Small interfering RNAs regulate gene expression in diverse biological processes, including heterochromatin formation and DNA elimination, developmental regulation, and cell differentiation. In the single-celled eukaryote Entamoeba histolytica, we have identified a population of small RNAs of 27 nt size that (i) have 5′-polyphosphate termini, (ii) map antisense to genes, and (iii) associate with an E. histolytica Piwi-related protein. Whole genome microarray expression analysis revealed that essentially all genes to which antisense small RNAs map were not expressed under trophozoite conditions, the parasite stage from which the small RNAs were cloned. However, a number of these genes were expressed in other E. histolytica strains with an inverse correlation between small RNA and gene expression level, suggesting that these small RNAs mediate silencing of the cognate gene. Overall, our results demonstrate that E. histolytica has an abundant 27 nt small RNA population, with features similar to secondary siRNAs from C. elegans, and which appear to regulate gene expression. These data indicate that a silencing pathway mediated by 5′-polyphosphate siRNAs extends to single-celled eukaryotic organisms.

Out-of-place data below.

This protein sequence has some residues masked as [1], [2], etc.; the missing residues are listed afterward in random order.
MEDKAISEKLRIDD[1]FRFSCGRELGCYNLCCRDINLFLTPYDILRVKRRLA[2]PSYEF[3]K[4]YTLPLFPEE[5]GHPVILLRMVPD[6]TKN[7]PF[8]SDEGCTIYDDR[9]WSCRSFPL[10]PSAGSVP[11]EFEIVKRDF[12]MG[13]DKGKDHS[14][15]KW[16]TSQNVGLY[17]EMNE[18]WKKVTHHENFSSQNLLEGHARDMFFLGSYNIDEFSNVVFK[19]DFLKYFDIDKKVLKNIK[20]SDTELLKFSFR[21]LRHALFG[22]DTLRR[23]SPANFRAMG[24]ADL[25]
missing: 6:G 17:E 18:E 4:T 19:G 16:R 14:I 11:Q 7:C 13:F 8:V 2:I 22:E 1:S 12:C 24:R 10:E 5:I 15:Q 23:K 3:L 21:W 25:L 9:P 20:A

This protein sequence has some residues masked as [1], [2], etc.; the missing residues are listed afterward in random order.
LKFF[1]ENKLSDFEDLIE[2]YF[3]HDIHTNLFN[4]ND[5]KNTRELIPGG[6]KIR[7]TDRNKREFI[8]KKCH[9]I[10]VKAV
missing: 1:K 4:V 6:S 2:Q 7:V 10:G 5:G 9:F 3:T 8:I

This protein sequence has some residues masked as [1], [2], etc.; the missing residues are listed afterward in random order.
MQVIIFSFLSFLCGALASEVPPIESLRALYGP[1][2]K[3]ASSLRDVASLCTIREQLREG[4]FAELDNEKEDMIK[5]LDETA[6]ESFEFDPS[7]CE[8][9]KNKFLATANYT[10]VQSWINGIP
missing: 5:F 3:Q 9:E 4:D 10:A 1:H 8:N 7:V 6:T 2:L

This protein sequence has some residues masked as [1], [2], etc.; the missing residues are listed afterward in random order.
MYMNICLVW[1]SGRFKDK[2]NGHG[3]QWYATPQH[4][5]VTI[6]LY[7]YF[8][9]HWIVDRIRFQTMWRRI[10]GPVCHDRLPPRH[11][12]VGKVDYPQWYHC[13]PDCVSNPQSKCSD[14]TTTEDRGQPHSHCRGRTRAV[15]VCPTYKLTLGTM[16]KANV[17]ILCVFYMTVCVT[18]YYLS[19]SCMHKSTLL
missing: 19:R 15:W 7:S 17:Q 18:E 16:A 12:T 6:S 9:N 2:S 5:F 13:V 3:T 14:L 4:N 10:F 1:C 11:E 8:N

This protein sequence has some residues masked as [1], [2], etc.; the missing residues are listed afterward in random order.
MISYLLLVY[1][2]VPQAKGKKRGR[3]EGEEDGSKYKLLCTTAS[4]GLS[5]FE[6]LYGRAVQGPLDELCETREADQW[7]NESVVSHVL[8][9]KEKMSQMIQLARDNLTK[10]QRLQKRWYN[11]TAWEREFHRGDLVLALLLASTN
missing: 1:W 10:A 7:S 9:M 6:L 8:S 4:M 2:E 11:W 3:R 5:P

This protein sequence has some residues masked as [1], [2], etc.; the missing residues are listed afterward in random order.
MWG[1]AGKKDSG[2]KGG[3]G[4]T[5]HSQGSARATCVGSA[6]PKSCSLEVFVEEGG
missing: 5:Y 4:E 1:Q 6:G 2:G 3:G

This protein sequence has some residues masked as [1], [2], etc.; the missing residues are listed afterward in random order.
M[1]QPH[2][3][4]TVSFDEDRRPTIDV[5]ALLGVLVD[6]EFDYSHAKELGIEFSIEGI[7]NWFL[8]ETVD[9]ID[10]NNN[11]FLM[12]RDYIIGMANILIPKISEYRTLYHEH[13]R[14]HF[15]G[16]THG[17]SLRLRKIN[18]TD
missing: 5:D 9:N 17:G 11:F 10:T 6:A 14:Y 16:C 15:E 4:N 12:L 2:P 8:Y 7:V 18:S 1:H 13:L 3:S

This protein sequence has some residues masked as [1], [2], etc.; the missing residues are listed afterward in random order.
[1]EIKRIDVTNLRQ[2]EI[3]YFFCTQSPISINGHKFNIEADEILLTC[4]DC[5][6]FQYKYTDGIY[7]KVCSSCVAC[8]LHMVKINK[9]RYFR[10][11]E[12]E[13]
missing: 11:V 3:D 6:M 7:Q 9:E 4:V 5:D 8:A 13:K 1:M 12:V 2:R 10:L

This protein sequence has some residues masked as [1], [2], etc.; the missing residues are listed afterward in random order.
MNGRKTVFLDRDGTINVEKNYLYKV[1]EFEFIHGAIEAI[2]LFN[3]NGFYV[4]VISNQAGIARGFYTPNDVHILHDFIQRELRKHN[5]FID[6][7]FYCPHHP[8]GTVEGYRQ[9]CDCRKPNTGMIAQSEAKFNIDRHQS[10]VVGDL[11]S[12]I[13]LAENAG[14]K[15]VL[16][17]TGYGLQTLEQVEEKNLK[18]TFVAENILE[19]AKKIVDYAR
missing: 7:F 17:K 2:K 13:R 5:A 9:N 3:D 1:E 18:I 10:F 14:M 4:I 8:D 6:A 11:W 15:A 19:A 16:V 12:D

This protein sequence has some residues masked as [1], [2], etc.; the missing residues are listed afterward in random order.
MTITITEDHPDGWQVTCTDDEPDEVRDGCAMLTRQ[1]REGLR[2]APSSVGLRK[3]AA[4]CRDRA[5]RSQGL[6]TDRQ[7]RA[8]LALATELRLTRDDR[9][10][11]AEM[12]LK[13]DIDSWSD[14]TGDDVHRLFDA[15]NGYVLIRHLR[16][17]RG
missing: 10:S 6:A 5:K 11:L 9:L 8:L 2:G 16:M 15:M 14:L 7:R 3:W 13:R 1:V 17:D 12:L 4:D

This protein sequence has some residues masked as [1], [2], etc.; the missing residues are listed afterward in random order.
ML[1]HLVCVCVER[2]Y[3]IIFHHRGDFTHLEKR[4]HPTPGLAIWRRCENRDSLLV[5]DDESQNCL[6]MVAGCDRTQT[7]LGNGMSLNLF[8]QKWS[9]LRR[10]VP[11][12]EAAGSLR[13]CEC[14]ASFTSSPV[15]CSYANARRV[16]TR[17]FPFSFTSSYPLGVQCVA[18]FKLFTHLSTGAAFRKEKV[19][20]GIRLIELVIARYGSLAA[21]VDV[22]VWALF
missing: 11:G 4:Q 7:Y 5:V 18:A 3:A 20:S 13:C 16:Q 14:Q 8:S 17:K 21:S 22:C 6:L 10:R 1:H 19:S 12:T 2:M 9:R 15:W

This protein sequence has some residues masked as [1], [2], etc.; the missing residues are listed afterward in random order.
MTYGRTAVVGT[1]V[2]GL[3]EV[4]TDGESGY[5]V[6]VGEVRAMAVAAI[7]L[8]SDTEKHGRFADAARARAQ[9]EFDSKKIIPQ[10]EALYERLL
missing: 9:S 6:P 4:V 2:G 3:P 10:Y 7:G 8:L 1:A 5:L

Regulation of gene expression can occur via multiple conserved pathways. One such mechanism is mediated by RNA molecules of about 21–24 nucleotides (called small RNAs), which can affect rates of RNA degradation or protein production. These small RNA molecules regulate diverse biological processes in a broad range of systems. The vast majority of the published literature about these molecules is from multi-cellular organisms. We have made a number of novel observations with respect to small RNA size, structure, and function in Entamoeba histolytica, a single-celled parasite and an important human pathogen. Our work has identified that E. histolytica has an abundant population of 27 nucleotide small RNAs, which have an unusual structure, indicating that they are generated by a relatively atypical mechanism. A substantial portion of these small RNAs are antisense to target genes and appear to silence them. These data establish a new paradigm for how gene expression is regulated in this organism. Furthermore, the identification of small RNAs with these structural characteristics dramatically broadens the evolutionary spectrum in which this phenomenon has been identified and indicates significant diversity and complexity of small RNAs and their functions in single-celled eukaryotes.